Some great background in the book on Pittsburgh Phil, Arnold Rothstein & Diamond Jim Brady, etc. Also, a fine description of Saratoga Race Course in the 1800's until early 1900's.

The author discusses some of the thoroughbred greats from that era as well - Sysonby, Omar Khayyam, and Man O' War......
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Old 05-25-2014, 11:45 AM
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Quote:
Originally Posted by keithting View Post
One of my fav reads on the bookies and gamblers is: "Saratoga Stories: Gangsters, Gamblers & Racing Legends".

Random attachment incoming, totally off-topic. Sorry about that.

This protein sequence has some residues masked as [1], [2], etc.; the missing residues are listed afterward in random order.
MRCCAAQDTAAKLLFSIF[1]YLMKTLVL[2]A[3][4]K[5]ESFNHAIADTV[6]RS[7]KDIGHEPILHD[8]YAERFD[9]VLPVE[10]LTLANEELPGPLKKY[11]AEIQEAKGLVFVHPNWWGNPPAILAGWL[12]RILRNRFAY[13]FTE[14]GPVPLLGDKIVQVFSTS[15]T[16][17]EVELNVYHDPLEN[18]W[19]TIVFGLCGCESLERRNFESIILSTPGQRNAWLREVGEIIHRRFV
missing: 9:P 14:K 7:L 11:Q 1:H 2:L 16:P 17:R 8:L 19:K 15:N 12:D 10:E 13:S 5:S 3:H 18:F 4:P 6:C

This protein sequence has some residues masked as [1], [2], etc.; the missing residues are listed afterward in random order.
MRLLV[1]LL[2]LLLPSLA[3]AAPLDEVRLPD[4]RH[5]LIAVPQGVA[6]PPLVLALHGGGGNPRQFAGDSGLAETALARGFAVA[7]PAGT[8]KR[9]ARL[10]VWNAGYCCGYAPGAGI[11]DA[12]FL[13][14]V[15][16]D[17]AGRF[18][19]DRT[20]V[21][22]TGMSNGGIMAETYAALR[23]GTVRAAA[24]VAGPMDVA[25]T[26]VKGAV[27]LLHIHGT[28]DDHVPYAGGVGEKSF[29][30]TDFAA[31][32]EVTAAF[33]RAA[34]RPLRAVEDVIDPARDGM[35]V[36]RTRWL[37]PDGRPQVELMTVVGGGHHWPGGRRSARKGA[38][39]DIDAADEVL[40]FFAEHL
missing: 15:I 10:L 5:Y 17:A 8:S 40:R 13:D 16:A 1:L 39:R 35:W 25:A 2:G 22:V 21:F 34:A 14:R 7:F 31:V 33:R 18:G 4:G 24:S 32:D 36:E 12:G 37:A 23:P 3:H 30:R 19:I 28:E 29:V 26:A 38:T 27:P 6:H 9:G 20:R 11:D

Some great background in the book on Pittsburgh Phil, Arnold Rothstein & Diamond Jim Brady, etc. Also, a fine description of Saratoga Race Course in the 1800's until early 1900's.

The author discusses some of the thoroughbred greats from that era as well - Sysonby, Omar Khayyam, and Man O' War......
Just downloaded it.

Thanks for the turn on.
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Old 05-25-2014, 12:03 PM
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Quote:
Originally Posted by Calzone Lord View Post
I'm amused by some of the other explanations given as to why horse racing was so successful from 1880 through the mid 1940's.

The most popular one was that state lotteries weren't legal...so there wasn't competition.

My grandfather told me how easy it was to play lotteries. How easy it was to bet sports and horses with a bookmaker. How he'd play dice games like barbooth and craps all the time. How clubs in the city also had card games like poker and blackjack.